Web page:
A good thing, no, a great thing about the HoME is that you know how large we think it should be. It’s easy to understand that my guy, Cooper, doesn’t belong since we’re only including 220ish players. How big would the HoME have to be for Cooper to be included?
Cecil Cooper, Hall of Famer?
No. I don’t care about Cooper’s career in the way I did when I was a kid, but I still think his career is worthy of study. I think every player’s career is worthy of study!
Some of Coop’s comparable players are Steve Garvey, Boog Powell, Derek Lee, and Jim Bottomley (actual Hall of Famer). I think those comps show that Cecil Cooper doesn’t deserve induction into the Hall. But let’s actually look into it. Yes, Coop won a couple of double titles and a pair of RBI crowns. He also finished in the top-8 in the MVP vote four straight years. Plus, over a seven-year span from 1979-1985, he drove in over 100 runs per year. Of course, that was the time when runs batted in won the day, and driving in runs behind the likes of Paul Molitor and Robin Yount just isn’t that hard. So let’s remind ourselves, Cooper is a lot like Garvey, Powell, Lee, and Bottomley. In other words, he’s not a Hall of Famer.
How about a comparison? Bill Terry, for example, is pretty low on my HoME-worthy list of 1B. Let’s look at his seasonal WAR totals in comparison to Cooper’s.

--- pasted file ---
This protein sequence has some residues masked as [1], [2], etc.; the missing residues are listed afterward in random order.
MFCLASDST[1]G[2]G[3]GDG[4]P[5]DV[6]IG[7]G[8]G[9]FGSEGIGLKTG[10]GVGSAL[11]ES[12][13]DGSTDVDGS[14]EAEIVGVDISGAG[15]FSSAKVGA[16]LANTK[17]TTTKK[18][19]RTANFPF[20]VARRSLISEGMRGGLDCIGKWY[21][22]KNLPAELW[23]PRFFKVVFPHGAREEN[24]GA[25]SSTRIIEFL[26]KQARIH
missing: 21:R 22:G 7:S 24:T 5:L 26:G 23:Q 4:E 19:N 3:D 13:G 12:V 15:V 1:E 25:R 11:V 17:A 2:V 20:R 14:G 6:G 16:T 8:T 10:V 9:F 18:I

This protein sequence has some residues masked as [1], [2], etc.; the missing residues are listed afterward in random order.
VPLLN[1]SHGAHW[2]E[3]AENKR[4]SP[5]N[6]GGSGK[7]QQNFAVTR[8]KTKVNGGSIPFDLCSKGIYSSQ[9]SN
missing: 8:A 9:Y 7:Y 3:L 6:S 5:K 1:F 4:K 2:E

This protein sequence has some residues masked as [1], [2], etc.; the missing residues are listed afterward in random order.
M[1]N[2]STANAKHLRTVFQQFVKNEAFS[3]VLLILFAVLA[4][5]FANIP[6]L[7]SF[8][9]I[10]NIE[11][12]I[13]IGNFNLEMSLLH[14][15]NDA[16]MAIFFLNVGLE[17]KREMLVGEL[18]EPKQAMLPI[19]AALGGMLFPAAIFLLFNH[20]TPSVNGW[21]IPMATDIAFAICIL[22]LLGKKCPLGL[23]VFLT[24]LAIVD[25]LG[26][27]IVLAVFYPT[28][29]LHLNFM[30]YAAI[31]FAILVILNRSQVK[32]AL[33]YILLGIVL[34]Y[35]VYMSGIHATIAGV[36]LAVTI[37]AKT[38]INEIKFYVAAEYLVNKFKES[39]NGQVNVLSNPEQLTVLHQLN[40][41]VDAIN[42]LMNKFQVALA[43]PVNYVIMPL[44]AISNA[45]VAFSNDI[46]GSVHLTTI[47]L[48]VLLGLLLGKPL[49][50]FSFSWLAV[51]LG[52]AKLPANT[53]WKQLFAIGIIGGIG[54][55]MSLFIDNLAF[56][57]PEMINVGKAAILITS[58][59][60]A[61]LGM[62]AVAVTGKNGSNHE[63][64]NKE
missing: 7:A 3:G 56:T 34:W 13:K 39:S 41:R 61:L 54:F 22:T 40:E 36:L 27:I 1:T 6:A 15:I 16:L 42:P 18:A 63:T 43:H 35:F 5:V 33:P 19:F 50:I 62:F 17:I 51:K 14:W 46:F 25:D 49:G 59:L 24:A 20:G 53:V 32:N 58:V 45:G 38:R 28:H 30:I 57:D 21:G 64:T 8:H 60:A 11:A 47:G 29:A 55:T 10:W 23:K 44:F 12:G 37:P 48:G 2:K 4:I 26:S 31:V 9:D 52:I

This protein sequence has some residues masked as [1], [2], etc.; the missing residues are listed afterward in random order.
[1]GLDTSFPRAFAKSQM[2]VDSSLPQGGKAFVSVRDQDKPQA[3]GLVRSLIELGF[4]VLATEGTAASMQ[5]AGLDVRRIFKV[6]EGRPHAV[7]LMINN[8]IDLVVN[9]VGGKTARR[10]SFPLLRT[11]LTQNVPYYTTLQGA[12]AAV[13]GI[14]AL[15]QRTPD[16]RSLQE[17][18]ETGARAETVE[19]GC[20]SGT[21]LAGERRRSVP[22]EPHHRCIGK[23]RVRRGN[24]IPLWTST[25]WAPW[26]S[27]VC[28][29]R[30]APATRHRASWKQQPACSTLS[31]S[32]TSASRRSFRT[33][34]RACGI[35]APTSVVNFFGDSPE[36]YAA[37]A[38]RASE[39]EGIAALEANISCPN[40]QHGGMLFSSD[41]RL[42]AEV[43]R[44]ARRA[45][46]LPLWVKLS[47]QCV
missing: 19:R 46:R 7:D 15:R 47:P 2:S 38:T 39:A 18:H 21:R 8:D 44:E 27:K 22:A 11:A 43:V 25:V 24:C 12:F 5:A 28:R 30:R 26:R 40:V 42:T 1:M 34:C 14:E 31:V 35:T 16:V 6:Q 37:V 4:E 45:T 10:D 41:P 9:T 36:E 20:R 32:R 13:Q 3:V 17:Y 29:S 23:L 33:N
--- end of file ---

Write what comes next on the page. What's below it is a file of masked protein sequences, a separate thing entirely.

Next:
Terry 8.5, 7.9, 7.5, 6.1, 5.7, 5.4, 5.0, 4.7, 4.2, 3.5
Cooper 6.0, 5.6, 5.1, 3.6, 3.6, 3.9, 3.6, 2.1, 1.8. 1.4
You see, right? Terry was legitimately great; Cooper was a pretty great player for a few years but clearly not in the same league. We could go on, but the Terry comparison is enough, right? When a guy near the bottom of my worthy 1B list dominates another player, we don’t need much more.
Today I rank Cooper 62nd among first base candidates, almost in a dead heat, coincidentally enough, with George Scott. As it is now, there are 21 first basemen in the HoME, so the math is pretty easy. To get Cooper into the HoME, or your personal Hall of Fame, I think we’d need to include between 650 and 700 players. Since about 30% should be pitchers, we’re looking at between 450 and 500 hitters. In all of baseball history, there have been around 5000 eligible players with 500+ plate appearances. So if we wanted Cecil Cooper in the Hall, we’d have to believe that about one in ten hitters with a full season of work belongs in. Let’s look at this another way too. Since the Hall requires ten years in the majors, let’s look at the number of hitters with 5000+ trips to the plate. Now we’re down to only about 900-950 eligibles, which means we’d be taking about half of all players with ten-year careers. Seems excessive, right?